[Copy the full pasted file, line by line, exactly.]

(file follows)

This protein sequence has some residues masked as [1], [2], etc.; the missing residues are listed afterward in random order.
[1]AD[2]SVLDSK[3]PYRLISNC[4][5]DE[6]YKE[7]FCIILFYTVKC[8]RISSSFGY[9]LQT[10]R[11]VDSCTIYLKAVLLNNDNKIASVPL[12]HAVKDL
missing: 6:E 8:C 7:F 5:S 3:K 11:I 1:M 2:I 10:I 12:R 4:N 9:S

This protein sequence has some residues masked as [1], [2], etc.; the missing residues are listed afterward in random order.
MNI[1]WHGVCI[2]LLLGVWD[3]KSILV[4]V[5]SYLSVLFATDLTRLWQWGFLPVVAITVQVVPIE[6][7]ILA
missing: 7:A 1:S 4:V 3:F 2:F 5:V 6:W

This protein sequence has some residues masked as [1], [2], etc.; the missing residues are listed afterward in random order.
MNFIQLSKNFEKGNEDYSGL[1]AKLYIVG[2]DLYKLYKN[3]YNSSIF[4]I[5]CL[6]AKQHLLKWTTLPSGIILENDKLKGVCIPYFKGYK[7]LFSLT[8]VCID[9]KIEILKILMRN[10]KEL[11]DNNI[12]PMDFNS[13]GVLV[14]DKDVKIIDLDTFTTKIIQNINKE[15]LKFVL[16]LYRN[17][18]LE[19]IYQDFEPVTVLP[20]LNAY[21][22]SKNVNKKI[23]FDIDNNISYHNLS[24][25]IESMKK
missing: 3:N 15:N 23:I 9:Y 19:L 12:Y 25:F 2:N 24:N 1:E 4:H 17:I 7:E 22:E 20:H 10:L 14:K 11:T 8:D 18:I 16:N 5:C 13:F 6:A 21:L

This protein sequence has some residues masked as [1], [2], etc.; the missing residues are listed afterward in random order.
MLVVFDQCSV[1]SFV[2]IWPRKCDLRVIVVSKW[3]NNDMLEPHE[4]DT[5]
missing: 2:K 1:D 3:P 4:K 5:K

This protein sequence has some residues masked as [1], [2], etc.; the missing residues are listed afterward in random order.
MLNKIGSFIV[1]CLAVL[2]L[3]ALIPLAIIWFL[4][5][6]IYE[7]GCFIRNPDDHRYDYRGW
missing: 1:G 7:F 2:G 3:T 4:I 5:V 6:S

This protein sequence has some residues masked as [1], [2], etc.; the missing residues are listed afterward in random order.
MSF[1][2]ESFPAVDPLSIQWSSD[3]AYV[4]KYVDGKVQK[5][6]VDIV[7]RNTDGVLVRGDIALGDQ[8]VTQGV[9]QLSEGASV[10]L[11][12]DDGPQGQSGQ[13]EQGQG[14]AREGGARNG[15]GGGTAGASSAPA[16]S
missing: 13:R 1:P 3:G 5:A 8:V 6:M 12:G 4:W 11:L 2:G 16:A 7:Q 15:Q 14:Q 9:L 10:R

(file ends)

This protein sequence has some residues masked as [1], [2], etc.; the missing residues are listed afterward in random order.
[1]AD[2]SVLDSK[3]PYRLISNC[4][5]DE[6]YKE[7]FCIILFYTVKC[8]RISSSFGY[9]LQT[10]R[11]VDSCTIYLKAVLLNNDNKIASVPL[12]HAVKDL
missing: 6:E 8:C 7:F 5:S 3:K 11:I 1:M 2:I 10:I 12:R 4:N 9:S

This protein sequence has some residues masked as [1], [2], etc.; the missing residues are listed afterward in random order.
MNI[1]WHGVCI[2]LLLGVWD[3]KSILV[4]V[5]SYLSVLFATDLTRLWQWGFLPVVAITVQVVPIE[6][7]ILA
missing: 7:A 1:S 4:V 3:F 2:F 5:V 6:W

This protein sequence has some residues masked as [1], [2], etc.; the missing residues are listed afterward in random order.
MNFIQLSKNFEKGNEDYSGL[1]AKLYIVG[2]DLYKLYKN[3]YNSSIF[4]I[5]CL[6]AKQHLLKWTTLPSGIILENDKLKGVCIPYFKGYK[7]LFSLT[8]VCID[9]KIEILKILMRN[10]KEL[11]DNNI[12]PMDFNS[13]GVLV[14]DKDVKIIDLDTFTTKIIQNINKE[15]LKFVL[16]LYRN[17][18]LE[19]IYQDFEPVTVLP[20]LNAY[21][22]SKNVNKKI[23]FDIDNNISYHNLS[24][25]IESMKK
missing: 3:N 15:N 23:I 9:Y 19:L 12:Y 25:F 2:N 24:N 1:E 4:H 17:I 7:E 22:E 20:H 10:L 14:K 11:T 8:D 18:I 16:N 5:C 13:F 6:A 21:L

This protein sequence has some residues masked as [1], [2], etc.; the missing residues are listed afterward in random order.
MLVVFDQCSV[1]SFV[2]IWPRKCDLRVIVVSKW[3]NNDMLEPHE[4]DT[5]
missing: 2:K 1:D 3:P 4:K 5:K

This protein sequence has some residues masked as [1], [2], etc.; the missing residues are listed afterward in random order.
MLNKIGSFIV[1]CLAVL[2]L[3]ALIPLAIIWFL[4][5][6]IYE[7]GCFIRNPDDHRYDYRGW
missing: 1:G 7:F 2:G 3:T 4:I 5:V 6:S

This protein sequence has some residues masked as [1], [2], etc.; the missing residues are listed afterward in random order.
MSF[1][2]ESFPAVDPLSIQWSSD[3]AYV[4]KYVDGKVQK[5][6]VDIV[7]RNTDGVLVRGDIALGDQ[8]VTQGV[9]QLSEGASV[10]L[11][12]DDGPQGQSGQ[13]EQGQG[14]AREGGARNG[15]GGGTAGASSAPA[16]S
missing: 13:R 1:P 3:G 5:A 8:V 6:M 12:G 4:W 11:L 2:G 16:A 7:Q 15:Q 14:Q 9:L 10:R